Putting It All Together

Now that we've seen most of the major parts of ATSC service information, there is still one part that is missing. In order to increase efficiency in the receiver, another table - the Master Guide Table (MGT) - contains references to all of the various tables that we have already seen.

The MGT provides a detailed description of all of the other tables in the system - which tables are present, the PIDs on which they are transmitted and the size in bytes of each table. This lets the receiver allocate memory appropriately before it actually starts parsing the tables (and also means that it knows which tables to look for). Why is this useful? As any experienced software developer will tell you, programming an embedded system can sometimes be a complicated matter of juggling memory - not allocating too much (which wastes memory that the rest of the system may need), but not allocating too little either (which then forces you to allocate more, and copy data around and generally waste time that could be spent doing more productive things).

By providing this information, the MGT gives the receiver a helping hand to parse the SI data as efficiently as possible. And as any software developer will tell you, that is always appreciated.

An example of the MGT looks like this:

An example of the Master Guide Table
Table type PID Version Size (bytes)
VCT 0x101 12 1424
EIT-0 0x102 2 6421
EIT-1 0x202 1 6403
EIT-2 0x203 5 6399
ETT 0x204 10 6314
RRT 0x301 4 233

As with the VCT and the RRT, the MGT is carried on PID number 0x1FFB - this lets the receiver decode these common tables in an efficient way, since only one PID needs to be monitored. The sections containing the MGT have the following structure:

Format of the Master Guide Table. Source: ATSC A/65b (PSIP Specification)
Syntax No. of bits Format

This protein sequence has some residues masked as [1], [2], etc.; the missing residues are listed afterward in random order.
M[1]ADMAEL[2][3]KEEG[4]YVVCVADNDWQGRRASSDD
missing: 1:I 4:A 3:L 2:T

master_guide_table_section () {
table_id 8 0xC7
section_syntax_indicator 1 '1'
private_indicator 1 '1'
reserved 2 '11'
section_length 12 uimsbf
table_id_extension 16 0x0000
reserved 2 '11'
version_number 5 uimsbf
current_next_indicator 1 '1'
section_number 8 0x00
last_section_number 8 0x00
protocol_version 8 uimsbf
tables_defined 16 uimsbf
for (i = 0; i < tables_defined; i++) {
table_type 16 uimsbf
reserved 3 '111'
table_type_PID 13 uimsbf
reserved 3 '111'
table_version_number 5 uimsbf
number_bytes 32 uimsbf
reserved 4 '1111'
table_type_descriptors_length 12 uimsbf
for (k = 0; k < N; k++) {
descriptor()
}
}
reserved 4 '1111'
descriptors_length 12 uimsbf
for (l = 0; l < N; l++) {
descriptor()
}
CRC_32 32 rpchof
}

Telling the time correctly

Having all of this event information can be very useful, but it's only useful under the right circumstances: if the receiver doesn't know the correct time, having all of the information about when events start and finish is a bit pointless. To make sure that all of the receivers have the correct time, the network operator broadcasts a time reference. This is contained in the System Time Table (STT), and tells the receiver a number of things. The first, and most obvious one is the time - that's the whole point of the table, after all. This is broadcast as the number of GPS seconds since midnight on January 6th, 1980, and is measured as UTC (GMT) time. Since this is not always useful, the GPS_UTC_offset field tells the receiver what time zone it's currently in.

The STT also contains a structure telling the receiver whether daylight savings time should be applied. This tells the receiver three things: whether it is currently in daylight savings time or not, the day at which it should change its daylight savings setting, and the time at which it should do so. In the month that daylight settings time will start or end, the table contains this information to tell the receiver exactly when to change: at other times, these two fields are set to zero.

The full structure of the system time table is as follows:

Format of the System Time Table. Source: ATSC A/65b (PSIP Specification)
Syntax No. of bits Format
system_time_table_section () {
table_id 8 0xCD
section_syntax_indicator 1 '1'
private_indicator 1 '1'
reserved 2 '11'
section_length 12  
table_id_extension 16 0x0000
reserved 2 '11'
version_number 5 '00000'
current_next_indicator 1 '1'
section_number 8 0x00
last_section_number 8 0x00
protocol_version 8 uimsbf
system_time 32 uimsbf
GPS_UTC_offset 8 uimsbf
daylight_savings 16 uimsbf
for (i = 0; i < N; i++) {
descriptor()
}
CRC_32 32 rpchof
}